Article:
Stay In The Game To Score Better!
Closing An Account And Its Effect On Credit Scores
Generally, if you have unutilized credit sitting on your credit line and you close it, this will reflect negatively on your score. For example, you have a credit card with a $10,000 credit limit, and you have only used $1,000 on it, which means your utilization rate is 10%. If the consumer now decides to close this account, he will no longer have access to the credit, and his score will also decrease as it will reduce the length of his credit history.
When we are talking about installment plans such as personal loans or auto loans, then it does not affect the utilization rate.
The relationship between the length of credit lines and credit score is important in the context of credit cards. Suppose you have three credit cards, and one of them has been open for seven years, and the other two have been open for three and six years, respectively.
Next, let us assume you have closed the credit card, which was open for six years. You want to find out how it will affect your credit history?
Let’s quickly take a look at how we calculate the length of credit history. We add up the number of years for all cards and divide it by the number of credit cards.
|Length of Use
|Number of Years
|7+3+6=16 /3= 5.3
|Length of Use
|Number of Years
|7+3= 10 /2= 5
Review Other Factors, Utilization Rate, And Credit Mix
Sometimes you may be faced with the question, should you close an unutilized account that was opened by mistake. Now we know that closing an account will negatively impact our score. But it is better, in this case, to close this account and ignore its impact and focus on other accounts. The average length of history will then be calculated based on open accounts.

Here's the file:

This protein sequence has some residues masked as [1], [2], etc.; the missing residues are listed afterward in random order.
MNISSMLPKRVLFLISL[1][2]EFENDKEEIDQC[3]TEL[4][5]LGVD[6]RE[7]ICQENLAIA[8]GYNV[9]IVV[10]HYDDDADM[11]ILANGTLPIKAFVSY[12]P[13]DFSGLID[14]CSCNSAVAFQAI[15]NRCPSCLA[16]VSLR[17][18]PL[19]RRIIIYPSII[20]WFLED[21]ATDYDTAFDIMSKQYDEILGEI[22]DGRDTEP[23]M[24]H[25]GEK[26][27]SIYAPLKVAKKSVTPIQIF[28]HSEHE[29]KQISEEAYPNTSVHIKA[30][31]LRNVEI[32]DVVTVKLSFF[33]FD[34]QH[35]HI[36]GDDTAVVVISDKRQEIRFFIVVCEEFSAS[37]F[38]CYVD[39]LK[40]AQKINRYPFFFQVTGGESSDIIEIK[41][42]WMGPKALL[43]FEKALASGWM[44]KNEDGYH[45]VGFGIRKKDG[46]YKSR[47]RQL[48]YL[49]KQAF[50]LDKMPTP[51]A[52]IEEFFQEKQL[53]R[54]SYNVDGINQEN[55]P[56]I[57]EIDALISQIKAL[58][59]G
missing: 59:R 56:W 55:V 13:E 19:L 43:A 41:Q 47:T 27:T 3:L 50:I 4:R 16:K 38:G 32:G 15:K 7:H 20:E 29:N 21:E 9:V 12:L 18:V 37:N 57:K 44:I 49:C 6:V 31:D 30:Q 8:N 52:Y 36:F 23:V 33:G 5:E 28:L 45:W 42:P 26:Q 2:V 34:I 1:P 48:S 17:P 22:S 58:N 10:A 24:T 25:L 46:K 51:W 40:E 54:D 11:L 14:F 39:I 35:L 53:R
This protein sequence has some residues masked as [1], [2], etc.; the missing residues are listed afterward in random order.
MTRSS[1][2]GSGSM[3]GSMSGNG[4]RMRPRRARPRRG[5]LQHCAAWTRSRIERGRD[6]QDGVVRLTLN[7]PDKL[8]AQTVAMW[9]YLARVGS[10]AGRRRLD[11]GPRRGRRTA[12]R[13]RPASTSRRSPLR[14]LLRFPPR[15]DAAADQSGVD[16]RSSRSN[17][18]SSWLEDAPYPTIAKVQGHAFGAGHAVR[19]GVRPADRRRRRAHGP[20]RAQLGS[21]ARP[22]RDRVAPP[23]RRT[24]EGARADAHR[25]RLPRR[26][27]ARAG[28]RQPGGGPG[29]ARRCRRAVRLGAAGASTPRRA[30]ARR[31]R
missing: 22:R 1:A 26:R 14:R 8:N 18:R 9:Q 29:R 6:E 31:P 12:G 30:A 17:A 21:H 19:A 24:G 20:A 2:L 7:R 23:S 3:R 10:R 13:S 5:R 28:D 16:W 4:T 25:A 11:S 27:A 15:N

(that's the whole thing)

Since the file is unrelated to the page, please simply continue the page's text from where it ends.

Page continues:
It is also advised to close an account when the account reflects some negative information. There may be late payments, or some charge offs in this account. It is best to close such accounts as this may act as negative information sitting on our credit profiles.
Hence several factors come into play while determining the credit score. These are a) the length of credit history, b) the utilization rate, c) and the mix of credit used. If, however, a question arises that you opened a credit card account at a retail store and closed it later because you were not using it much. Will it affect your credit? Well, generally, it will affect your credit score negatively. Whereas, we should consider secondary factors while reaching a decision. This means if there is a right mix of credit that is being utilized and the average length of history is also strong, then its okay to close a specific account that was opened by mistake.
Consider another example where a consumer opened a credit card account at Macy’s store under pressure from the salesperson but regrets it later. What should he do? In this case, it makes sense for the customer to close the account. Hence a better decision can be made when we look at other information related to the account.